Department of Internal Medicine, Pusan National University School of Medicine, Busan, Republic of Korea.
Growing numbers of chronic hepatitis B (CHB) patients in the Asia Pacific region have failed first-line therapy with low genetic barrier drugs. This prospective, 96 week study investigated the antiviral efficacy, safety and tolerability of switching to entecavir versus maintaining lamivudine in CHB patients with a partial virologic response to lamivudine.
A total of 72 HBeAg-positive patients, with serum HBV DNA ≥60 IU/mL after at least 6 months lamivudine monotherapy were randomized 1:1 to receive either entecavir 1.0 mg/day, or continued lamivudine 100 mg/day.
Mean duration of prior lamivudine treatment was 15.1 months in the lamivudine-maintained, and 16.1 months in the entecavir-switch patients, with mean baseline HBV DNA levels of 4.66 and 4.55 log(10) IU/mL for lamivudine-maintained and entecavir-switch patients, respectively. A greater proportion of entecavir-switch than lamivudine-maintained patients achieved undetectable HBV DNA at all time-points (67.6% versus 11.4% at Week 96 [P<0.001]). Entecavir-switch patients achieved a greater mean decrease in HBV DNA level by Week 4, maintained through Week 96. Entecavir-switch patients with baseline HBV DNA <5 log(10) IU/mL were more likely to achieve a virologic response at Week 96. Six entecavir-switch (17.6%) and two lamivudine-maintained (5.7%) patients achieved HBeAg loss, and three entecavir (8.8%) and one lamivudine (2.9%) patients achieved HBeAg seroconversion. Genotypic resistance to assigned intervention emerged in 82.9% (29/35) of lamivudine-maintained patients, and in 3% (1/34) of entecavir-switch patients after 96 weeks.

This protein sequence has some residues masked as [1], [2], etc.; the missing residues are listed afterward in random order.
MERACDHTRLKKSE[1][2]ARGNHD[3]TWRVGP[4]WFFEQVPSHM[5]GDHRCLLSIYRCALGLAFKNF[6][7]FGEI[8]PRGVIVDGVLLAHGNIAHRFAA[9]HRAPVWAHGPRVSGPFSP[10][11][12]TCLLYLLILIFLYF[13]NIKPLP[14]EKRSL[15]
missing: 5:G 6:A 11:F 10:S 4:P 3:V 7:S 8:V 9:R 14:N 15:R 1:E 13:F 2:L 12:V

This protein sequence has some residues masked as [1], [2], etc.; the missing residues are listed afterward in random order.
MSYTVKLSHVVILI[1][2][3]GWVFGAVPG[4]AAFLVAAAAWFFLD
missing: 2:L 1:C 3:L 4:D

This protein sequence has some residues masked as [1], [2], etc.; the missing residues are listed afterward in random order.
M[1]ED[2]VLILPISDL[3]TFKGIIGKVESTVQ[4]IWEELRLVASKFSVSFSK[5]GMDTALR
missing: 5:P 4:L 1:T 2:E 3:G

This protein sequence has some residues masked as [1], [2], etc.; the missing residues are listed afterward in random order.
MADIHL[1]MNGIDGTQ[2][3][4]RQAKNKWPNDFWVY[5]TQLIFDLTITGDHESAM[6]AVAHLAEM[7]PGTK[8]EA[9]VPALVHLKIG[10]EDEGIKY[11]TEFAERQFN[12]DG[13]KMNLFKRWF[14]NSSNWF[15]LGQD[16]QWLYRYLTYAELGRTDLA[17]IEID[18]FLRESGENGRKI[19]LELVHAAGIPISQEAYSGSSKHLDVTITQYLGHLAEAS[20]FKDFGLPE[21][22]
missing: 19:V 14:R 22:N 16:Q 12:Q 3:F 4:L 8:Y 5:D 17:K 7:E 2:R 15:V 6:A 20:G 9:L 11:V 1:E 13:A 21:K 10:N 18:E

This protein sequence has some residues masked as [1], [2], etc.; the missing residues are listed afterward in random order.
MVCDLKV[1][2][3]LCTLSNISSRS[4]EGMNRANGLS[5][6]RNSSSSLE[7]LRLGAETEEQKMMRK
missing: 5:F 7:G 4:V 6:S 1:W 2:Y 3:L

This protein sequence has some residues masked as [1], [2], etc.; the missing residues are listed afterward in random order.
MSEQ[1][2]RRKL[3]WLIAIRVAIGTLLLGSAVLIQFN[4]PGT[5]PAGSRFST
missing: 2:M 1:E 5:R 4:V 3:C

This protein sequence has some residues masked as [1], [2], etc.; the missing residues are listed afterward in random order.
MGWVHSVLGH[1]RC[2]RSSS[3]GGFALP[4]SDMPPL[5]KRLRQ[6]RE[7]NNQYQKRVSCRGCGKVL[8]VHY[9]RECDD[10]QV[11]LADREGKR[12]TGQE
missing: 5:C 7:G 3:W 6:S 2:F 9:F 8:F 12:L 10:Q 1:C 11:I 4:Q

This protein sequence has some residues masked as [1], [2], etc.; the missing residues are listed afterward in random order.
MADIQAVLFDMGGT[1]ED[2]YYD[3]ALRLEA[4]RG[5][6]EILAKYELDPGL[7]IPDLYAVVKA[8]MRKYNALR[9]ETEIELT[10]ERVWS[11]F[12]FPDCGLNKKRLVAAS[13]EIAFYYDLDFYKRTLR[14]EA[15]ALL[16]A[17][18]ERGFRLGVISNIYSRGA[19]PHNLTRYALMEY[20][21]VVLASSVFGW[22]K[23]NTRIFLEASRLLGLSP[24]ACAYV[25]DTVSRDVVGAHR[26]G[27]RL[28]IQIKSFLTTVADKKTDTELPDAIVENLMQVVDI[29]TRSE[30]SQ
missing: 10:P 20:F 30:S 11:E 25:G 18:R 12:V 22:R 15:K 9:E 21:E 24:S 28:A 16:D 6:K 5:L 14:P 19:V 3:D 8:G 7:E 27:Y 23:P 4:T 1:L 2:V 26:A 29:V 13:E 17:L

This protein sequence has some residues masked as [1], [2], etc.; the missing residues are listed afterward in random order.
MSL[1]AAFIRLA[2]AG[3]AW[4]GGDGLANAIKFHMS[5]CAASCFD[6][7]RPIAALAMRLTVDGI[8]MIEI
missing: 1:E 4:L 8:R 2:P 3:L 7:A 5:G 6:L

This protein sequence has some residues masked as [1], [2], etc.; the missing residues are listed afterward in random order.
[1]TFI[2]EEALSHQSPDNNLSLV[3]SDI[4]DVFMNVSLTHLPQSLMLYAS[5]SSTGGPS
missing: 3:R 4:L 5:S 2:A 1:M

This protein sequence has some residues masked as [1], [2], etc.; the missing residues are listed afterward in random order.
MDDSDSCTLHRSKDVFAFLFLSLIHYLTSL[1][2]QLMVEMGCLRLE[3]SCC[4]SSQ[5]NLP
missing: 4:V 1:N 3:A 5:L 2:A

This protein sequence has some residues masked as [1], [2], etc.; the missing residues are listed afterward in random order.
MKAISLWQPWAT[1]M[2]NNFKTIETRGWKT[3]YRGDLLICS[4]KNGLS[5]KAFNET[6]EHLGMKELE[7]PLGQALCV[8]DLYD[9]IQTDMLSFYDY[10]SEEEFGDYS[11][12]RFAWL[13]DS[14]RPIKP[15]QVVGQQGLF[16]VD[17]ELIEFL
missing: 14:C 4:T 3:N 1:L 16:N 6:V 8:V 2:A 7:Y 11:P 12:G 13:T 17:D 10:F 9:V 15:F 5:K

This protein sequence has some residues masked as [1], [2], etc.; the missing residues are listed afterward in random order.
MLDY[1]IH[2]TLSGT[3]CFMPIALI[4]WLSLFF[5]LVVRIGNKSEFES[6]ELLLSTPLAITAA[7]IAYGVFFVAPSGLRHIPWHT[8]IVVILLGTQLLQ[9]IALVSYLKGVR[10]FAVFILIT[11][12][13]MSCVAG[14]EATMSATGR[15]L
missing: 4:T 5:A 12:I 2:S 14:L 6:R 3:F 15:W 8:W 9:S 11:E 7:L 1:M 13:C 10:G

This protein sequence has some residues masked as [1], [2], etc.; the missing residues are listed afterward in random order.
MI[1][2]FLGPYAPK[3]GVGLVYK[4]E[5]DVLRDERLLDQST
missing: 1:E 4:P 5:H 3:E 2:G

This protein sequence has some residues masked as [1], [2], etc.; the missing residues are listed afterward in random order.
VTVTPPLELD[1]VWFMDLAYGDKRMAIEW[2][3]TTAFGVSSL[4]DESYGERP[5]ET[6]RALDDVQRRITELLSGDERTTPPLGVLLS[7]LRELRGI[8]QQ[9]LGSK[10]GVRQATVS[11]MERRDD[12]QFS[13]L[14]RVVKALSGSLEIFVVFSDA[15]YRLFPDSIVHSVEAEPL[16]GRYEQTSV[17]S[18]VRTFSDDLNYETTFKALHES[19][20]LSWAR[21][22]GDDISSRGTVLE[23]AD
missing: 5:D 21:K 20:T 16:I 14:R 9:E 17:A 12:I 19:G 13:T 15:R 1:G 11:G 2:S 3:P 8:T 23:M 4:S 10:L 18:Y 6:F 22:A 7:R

Switching to entecavir in patients with a partial virologic response to lamivudine resulted in increased virologic efficacy and lower rates of antiviral resistance than maintaining lamivudine.